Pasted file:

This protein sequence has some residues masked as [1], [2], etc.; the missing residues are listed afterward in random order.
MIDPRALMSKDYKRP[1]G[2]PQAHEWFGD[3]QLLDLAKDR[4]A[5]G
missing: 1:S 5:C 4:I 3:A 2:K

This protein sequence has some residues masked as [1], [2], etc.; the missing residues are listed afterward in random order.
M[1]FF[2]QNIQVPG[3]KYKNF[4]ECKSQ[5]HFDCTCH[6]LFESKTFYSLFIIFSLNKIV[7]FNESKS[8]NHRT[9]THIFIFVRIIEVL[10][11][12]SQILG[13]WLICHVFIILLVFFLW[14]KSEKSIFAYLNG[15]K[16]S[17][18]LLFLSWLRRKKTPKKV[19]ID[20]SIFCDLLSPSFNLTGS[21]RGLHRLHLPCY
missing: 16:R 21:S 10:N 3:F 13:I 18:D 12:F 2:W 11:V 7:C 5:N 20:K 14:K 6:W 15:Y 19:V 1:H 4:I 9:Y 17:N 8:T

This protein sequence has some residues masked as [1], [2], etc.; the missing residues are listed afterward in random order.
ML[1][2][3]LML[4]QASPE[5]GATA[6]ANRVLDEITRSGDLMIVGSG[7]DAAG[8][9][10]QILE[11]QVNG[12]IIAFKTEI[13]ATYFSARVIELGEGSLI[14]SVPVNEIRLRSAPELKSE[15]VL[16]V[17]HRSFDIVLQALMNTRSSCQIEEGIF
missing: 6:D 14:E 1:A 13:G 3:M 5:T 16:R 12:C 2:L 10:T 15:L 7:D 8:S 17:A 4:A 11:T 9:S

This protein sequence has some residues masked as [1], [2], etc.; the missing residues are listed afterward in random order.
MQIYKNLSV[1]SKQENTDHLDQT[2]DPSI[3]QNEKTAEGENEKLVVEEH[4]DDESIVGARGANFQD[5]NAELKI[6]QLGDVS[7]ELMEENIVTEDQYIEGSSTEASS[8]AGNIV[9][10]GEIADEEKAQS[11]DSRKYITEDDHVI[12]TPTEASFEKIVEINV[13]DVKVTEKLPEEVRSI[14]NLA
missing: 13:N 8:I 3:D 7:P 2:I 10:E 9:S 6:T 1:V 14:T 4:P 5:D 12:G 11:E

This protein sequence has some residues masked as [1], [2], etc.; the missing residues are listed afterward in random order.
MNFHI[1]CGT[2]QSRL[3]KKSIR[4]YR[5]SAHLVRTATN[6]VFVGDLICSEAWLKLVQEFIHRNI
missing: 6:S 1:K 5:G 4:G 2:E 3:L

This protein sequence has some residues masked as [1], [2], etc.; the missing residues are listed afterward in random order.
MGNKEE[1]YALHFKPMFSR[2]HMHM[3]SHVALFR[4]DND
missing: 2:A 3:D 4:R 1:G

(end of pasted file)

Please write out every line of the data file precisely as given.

This protein sequence has some residues masked as [1], [2], etc.; the missing residues are listed afterward in random order.
MIDPRALMSKDYKRP[1]G[2]PQAHEWFGD[3]QLLDLAKDR[4]A[5]G
missing: 1:S 5:C 4:I 3:A 2:K

This protein sequence has some residues masked as [1], [2], etc.; the missing residues are listed afterward in random order.
M[1]FF[2]QNIQVPG[3]KYKNF[4]ECKSQ[5]HFDCTCH[6]LFESKTFYSLFIIFSLNKIV[7]FNESKS[8]NHRT[9]THIFIFVRIIEVL[10][11][12]SQILG[13]WLICHVFIILLVFFLW[14]KSEKSIFAYLNG[15]K[16]S[17][18]LLFLSWLRRKKTPKKV[19]ID[20]SIFCDLLSPSFNLTGS[21]RGLHRLHLPCY
missing: 16:R 21:S 10:N 3:F 13:I 18:D 12:F 2:W 11:V 7:C 5:N 20:K 14:K 6:W 15:Y 19:V 1:H 4:I 9:Y 17:N 8:T

This protein sequence has some residues masked as [1], [2], etc.; the missing residues are listed afterward in random order.
ML[1][2][3]LML[4]QASPE[5]GATA[6]ANRVLDEITRSGDLMIVGSG[7]DAAG[8][9][10]QILE[11]QVNG[12]IIAFKTEI[13]ATYFSARVIELGEGSLI[14]SVPVNEIRLRSAPELKSE[15]VL[16]V[17]HRSFDIVLQALMNTRSSCQIEEGIF
missing: 6:D 14:E 1:A 13:G 3:M 5:T 16:R 12:C 2:L 10:T 15:L 7:D 8:S 17:A 4:A 11:T 9:S

This protein sequence has some residues masked as [1], [2], etc.; the missing residues are listed afterward in random order.
MQIYKNLSV[1]SKQENTDHLDQT[2]DPSI[3]QNEKTAEGENEKLVVEEH[4]DDESIVGARGANFQD[5]NAELKI[6]QLGDVS[7]ELMEENIVTEDQYIEGSSTEASS[8]AGNIV[9][10]GEIADEEKAQS[11]DSRKYITEDDHVI[12]TPTEASFEKIVEINV[13]DVKVTEKLPEEVRSI[14]NLA
missing: 13:N 8:I 3:D 7:P 2:I 10:E 9:S 6:T 1:V 14:T 4:P 5:D 12:G 11:E

This protein sequence has some residues masked as [1], [2], etc.; the missing residues are listed afterward in random order.
MNFHI[1]CGT[2]QSRL[3]KKSIR[4]YR[5]SAHLVRTATN[6]VFVGDLICSEAWLKLVQEFIHRNI
missing: 6:S 1:K 5:G 4:G 2:E 3:L

This protein sequence has some residues masked as [1], [2], etc.; the missing residues are listed afterward in random order.
MGNKEE[1]YALHFKPMFSR[2]HMHM[3]SHVALFR[4]DND
missing: 2:A 3:D 4:R 1:G